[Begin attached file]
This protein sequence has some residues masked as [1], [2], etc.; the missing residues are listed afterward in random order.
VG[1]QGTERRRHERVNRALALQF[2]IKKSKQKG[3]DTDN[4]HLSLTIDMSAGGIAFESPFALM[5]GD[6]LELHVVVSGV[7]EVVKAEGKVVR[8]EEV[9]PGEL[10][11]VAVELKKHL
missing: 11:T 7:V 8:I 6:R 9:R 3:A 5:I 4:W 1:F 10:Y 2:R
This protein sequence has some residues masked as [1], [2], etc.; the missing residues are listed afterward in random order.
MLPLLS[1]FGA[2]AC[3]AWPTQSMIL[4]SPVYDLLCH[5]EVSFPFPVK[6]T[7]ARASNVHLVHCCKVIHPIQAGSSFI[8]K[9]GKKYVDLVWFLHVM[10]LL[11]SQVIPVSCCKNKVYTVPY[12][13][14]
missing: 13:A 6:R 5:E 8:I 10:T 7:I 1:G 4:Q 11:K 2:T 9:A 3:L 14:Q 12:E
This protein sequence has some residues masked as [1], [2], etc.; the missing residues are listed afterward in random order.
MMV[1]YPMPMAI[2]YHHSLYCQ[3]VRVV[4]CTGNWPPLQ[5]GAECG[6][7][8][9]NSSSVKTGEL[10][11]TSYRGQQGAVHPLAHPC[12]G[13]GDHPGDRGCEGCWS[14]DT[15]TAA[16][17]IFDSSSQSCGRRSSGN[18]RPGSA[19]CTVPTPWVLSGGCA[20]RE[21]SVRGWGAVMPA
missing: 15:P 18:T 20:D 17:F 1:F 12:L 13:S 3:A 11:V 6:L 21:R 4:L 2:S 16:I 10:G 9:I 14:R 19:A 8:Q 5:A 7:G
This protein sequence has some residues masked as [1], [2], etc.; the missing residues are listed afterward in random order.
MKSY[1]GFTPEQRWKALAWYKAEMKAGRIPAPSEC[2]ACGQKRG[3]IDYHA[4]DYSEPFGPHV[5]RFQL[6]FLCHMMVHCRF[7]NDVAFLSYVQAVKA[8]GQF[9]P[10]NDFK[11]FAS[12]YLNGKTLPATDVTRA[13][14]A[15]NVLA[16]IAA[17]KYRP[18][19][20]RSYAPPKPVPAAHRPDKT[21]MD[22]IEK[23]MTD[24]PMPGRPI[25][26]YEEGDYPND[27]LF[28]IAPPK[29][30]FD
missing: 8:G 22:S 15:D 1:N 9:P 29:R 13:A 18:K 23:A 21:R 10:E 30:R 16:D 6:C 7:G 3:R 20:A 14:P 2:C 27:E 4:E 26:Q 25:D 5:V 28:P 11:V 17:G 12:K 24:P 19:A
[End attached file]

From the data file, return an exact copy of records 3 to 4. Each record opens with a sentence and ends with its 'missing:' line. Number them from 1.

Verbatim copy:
This protein sequence has some residues masked as [1], [2], etc.; the missing residues are listed afterward in random order.
MMV[1]YPMPMAI[2]YHHSLYCQ[3]VRVV[4]CTGNWPPLQ[5]GAECG[6][7][8][9]NSSSVKTGEL[10][11]TSYRGQQGAVHPLAHPC[12]G[13]GDHPGDRGCEGCWS[14]DT[15]TAA[16][17]IFDSSSQSCGRRSSGN[18]RPGSA[19]CTVPTPWVLSGGCA[20]RE[21]SVRGWGAVMPA
missing: 15:P 18:T 20:D 17:F 1:F 12:L 13:S 3:A 11:V 6:L 21:R 4:L 2:S 16:I 10:G 9:I 14:R 19:A 8:Q 5:A 7:G
This protein sequence has some residues masked as [1], [2], etc.; the missing residues are listed afterward in random order.
MKSY[1]GFTPEQRWKALAWYKAEMKAGRIPAPSEC[2]ACGQKRG[3]IDYHA[4]DYSEPFGPHV[5]RFQL[6]FLCHMMVHCRF[7]NDVAFLSYVQAVKA[8]GQF[9]P[10]NDFK[11]FAS[12]YLNGKTLPATDVTRA[13][14]A[15]NVLA[16]IAA[17]KYRP[18][19][20]RSYAPPKPVPAAHRPDKT[21]MD[22]IEK[23]MTD[24]PMPGRPI[25][26]YEEGDYPND[27]LF[28]IAPPK[29][30]FD
missing: 8:G 22:S 15:D 1:N 9:P 29:R 13:A 18:K 23:A 21:R 10:E 30:R 16:D 6:C 7:G 3:R 20:A 14:P 2:C 27:E 4:E 26:Q 25:D 5:V 28:P 11:V 17:G 12:K 24:P 19:A